kamar yang kecil "small room" (i.e. any room which happens to be small)

Thank you!
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Re: Questions about Indonesian

Postby Salajane » 2018-02-07, 19:29

What does "ada" mean? I thought it means "to be", but today I saw it in a context where it meant "to have" (but it was in the form "mengadakan").
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Re: Questions about Indonesian

Postby atalarikt » 2018-02-08, 3:35

Irusia wrote:What does "ada" mean? I thought it means "to be", but today I saw it in a context where it meant "to have" (but it was in the form "mengadakan").

It has multiple meanings, depending on the context.

For example, "ada seorang pria di depanku" means "there is a man in front of me", but "mereka mengadakan sebuah acara di kebun itu" means "they held an event in that garden".

As you can see, "mengadakan" means "to hold (an event)".
وَمِنْ آيَاتِهِ خَلْقُ السَّمَاوَاتِ وَالْأَرْضِ وَاخْتِلَافُ أَلْسِنَتِكُمْ وَأَلْوَانِكُمْ ۚ إِنَّ فِي ذَٰلِكَ لَآيَاتٍ لِلْعَالِمِينَ۝
"And of His signs is the creation of the heavens and the earth and the diversity of your languages and your colors. Indeed in that are signs for those of knowledge." (Ar-Rum: 22)

Jika saya salah, mohon diperbaiki. If I make some mistake(s), please correct me.
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Re: Questions about Indonesian

Postby linguoboy » 2018-02-08, 18:20

Irusia wrote:What does "ada" mean? I thought it means "to be", but today I saw it in a context where it meant "to have" (but it was in the form "mengadakan").

My understanding of the circumfix meN-V-kan is that it makes a verb or adjective causative, e.g. bangun "wake up" (intr.) > membangunkan "wake [somebody] up", bersih "(be) clean" > membersihkan "to clean".

So if you think of ada as meaning "be [in place]", "exist", then mengadakan could be interpreted as "cause to be in a place", "make exist", which easily explains a usage like "hold [an event]".

atalarikt, can you say ada sebuah acara di kebun itu?
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Re: Questions about Indonesian

Postby atalarikt » 2018-02-08, 21:00

linguoboy wrote:.atalarikt, can you say ada sebuah acara di kebun itu?

Yes you can. It literally means "there is an event (held) in that garden".
وَمِنْ آيَاتِهِ خَلْقُ السَّمَاوَاتِ وَالْأَرْضِ وَاخْتِلَافُ أَلْسِنَتِكُمْ وَأَلْوَانِكُمْ ۚ إِنَّ فِي ذَٰلِكَ لَآيَاتٍ لِلْعَالِمِينَ۝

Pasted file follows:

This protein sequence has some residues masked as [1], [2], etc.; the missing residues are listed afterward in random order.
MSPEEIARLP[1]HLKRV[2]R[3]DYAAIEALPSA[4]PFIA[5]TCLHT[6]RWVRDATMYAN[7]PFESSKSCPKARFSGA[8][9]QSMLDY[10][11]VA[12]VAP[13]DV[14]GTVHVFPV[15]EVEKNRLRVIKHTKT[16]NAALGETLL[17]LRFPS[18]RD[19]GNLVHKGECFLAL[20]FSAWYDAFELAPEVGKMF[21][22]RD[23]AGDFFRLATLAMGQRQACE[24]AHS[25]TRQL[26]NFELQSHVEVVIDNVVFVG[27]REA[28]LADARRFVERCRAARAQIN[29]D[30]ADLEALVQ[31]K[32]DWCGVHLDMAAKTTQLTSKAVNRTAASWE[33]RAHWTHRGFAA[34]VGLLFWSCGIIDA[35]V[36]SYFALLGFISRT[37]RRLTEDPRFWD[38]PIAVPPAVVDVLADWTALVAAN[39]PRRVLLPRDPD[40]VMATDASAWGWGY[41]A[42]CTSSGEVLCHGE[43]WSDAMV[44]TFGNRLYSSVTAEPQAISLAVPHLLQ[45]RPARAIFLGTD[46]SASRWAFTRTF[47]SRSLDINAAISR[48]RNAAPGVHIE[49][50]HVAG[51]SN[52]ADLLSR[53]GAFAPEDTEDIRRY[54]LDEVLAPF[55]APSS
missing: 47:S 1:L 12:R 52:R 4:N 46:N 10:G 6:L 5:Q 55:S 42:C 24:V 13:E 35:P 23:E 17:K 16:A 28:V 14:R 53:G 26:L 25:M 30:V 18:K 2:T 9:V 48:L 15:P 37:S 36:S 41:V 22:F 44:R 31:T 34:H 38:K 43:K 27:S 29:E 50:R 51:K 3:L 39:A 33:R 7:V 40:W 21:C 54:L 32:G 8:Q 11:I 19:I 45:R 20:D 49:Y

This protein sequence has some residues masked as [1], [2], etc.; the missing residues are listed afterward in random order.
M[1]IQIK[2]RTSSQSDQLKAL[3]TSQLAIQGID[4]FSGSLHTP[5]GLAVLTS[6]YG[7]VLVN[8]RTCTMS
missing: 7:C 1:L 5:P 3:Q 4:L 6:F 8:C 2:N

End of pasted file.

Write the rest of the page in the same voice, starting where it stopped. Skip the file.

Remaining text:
"And of His signs is the creation of the heavens and the earth and the diversity of your languages and your colors. Indeed in that are signs for those of knowledge." (Ar-Rum: 22)

Jika saya salah, mohon diperbaiki. If I make some mistake(s), please correct me.
Forever indebted to Robert A. Blust for his contributions to Austronesian linguistics

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Re: Questions about Indonesian

Postby Salajane » 2018-02-12, 16:30

Thank you!

Another question:
Is "tidak" pronounced [tidak] or [tidaʔ]?
I listened to the song "Bagi Tuhan tak ada yang mustahil" on youtube and I think I heard [taʔ ada] instead of [tak ada] there.
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Re: Questions about Indonesian

Postby linguoboy » 2018-02-12, 16:58

Irusia wrote:Is "tidak" pronounced [tidak] or [tidaʔ]?

[tidaʔ]

Final k is pronounced [ʔ] as a rule. The only possible exceptions might be recent borrowings from languages like English.
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Re: Questions about Indonesian

Postby Salajane » 2018-02-12, 18:02

linguoboy wrote:[tidaʔ]

Final k is pronounced [ʔ] as a rule. The only possible exceptions might be recent borrowings from languages like English.

Thank you for the answer!
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Re: Questions about Indonesian

Postby atalarikt » 2018-02-16, 0:48

linguoboy wrote:Final k is pronounced [ʔ] as a rule. The only possible exceptions might be recent borrowings from languages like English.

Some other native words also have the k pronounced as it is written (although pretty rare nowadays), such as the word jorok (vulgar, dirty) [dʒɔrɔk], kutuk (to curse, as in mythical curses) [kʊtʊk], and cerdik (clever, cunning) [tʃərdik].
وَمِنْ آيَاتِهِ خَلْقُ السَّمَاوَاتِ وَالْأَرْضِ وَاخْتِلَافُ أَلْسِنَتِكُمْ وَأَلْوَانِكُمْ ۚ إِنَّ فِي ذَٰلِكَ لَآيَاتٍ لِلْعَالِمِينَ۝
"And of His signs is the creation of the heavens and the earth and the diversity of your languages and your colors. Indeed in that are signs for those of knowledge." (Ar-Rum: 22)

Jika saya salah, mohon diperbaiki. If I make some mistake(s), please correct me.
Forever indebted to Robert A. Blust for his contributions to Austronesian linguistics